The ten-year anniversary of Hurricane Katrina is here. How the hell do I write about that? Perhaps it’s appropriate to offer a disclaimer: I don’t live in New Orleans, and I never have. I can’t speak from the perspective of an insider, and I dare not offer anything that even remotely resembles an understanding of a denizen’s pain. But the city is weaved into the fabric of my soul, which is so indescribably inexplicable that it’s…New Orleans.
The logical starting point is where I was in 2005 when the storm hit. I was a freshman in college, wallowing in the “stress” of my life. During my first month at school, I ventured down to the laundry room, and sitting there was a student who was supposed to go to college in New Orleans, but Katrina happened. In a time when barely anyone got anything right, the University of Delaware did, opening its doors to students who had been accepted for admission but previously declined, only to find themselves displaced by the storm. This student’s predicament was my first introduction to the realness of the hurricane. Prior to that, all I had was what the media reported, which sure seemed like endless conjecture about Kanye West.
Unfortunately, Katrina isn’t something I recall frequently. In fact, I can’t remember the last time I thought about her. That is exactly how the ten-year anniversary personifies the human condition. Or maybe just the American condition. The plight of New Orleans takes center stage for a brief yet significant moment, which inevitably will end, and what ensues will be something akin to hibernation. We’ll move from mindfulness to forgetfulness, from empathy to apathy. Absent an anniversary number that folks outside Louisiana can wrap a bow on, August 28 is likely to just come and go. Such is the hopelessness that consumed me while participating in a service learning project to assist in rebuilding efforts in New Orleans.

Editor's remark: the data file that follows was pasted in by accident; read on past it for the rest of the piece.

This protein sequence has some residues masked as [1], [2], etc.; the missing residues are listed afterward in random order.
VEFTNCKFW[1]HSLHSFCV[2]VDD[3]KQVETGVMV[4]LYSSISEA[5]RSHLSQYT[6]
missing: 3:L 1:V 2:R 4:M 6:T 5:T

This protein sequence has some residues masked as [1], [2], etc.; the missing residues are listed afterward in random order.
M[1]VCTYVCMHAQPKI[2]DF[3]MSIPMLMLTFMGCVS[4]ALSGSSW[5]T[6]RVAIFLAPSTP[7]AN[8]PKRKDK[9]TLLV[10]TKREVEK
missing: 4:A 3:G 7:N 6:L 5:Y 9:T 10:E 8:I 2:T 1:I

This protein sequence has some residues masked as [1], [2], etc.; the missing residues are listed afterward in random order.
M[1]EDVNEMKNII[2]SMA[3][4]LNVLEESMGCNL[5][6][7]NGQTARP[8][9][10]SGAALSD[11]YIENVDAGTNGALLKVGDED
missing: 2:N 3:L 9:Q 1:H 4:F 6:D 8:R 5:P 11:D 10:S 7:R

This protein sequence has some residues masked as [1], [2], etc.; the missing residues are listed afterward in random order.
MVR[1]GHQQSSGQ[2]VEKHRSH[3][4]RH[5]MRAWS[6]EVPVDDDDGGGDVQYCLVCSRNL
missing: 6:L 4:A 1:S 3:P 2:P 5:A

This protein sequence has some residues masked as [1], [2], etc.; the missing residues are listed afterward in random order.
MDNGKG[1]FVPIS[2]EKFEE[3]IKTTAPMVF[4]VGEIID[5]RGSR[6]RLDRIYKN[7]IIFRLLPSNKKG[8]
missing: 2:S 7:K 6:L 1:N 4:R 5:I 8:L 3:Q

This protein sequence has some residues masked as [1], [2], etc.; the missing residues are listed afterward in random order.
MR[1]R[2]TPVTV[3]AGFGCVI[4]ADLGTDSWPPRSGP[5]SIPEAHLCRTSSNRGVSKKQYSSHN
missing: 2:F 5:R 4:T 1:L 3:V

The storm caused a politically polarized discussion regarding liability and responsibility for evacuation and reconstruction, but touring and actually working in the city changed my entire perception of that narrative. During a trip to a landfill, I knocked over a chest filled with hundreds of family pictures. The images I saw on national television were one matter; sitting in a landfill with someone else’s personal belongings and family pictures personalized the severity of the disaster—both the hurricane and the failed policies that made such damage possible. Did the family in the photos perish? If not, where did they go? Would they come back if they knew part of their pre-Katrina life had survived? I had no answers to those questions and I never will.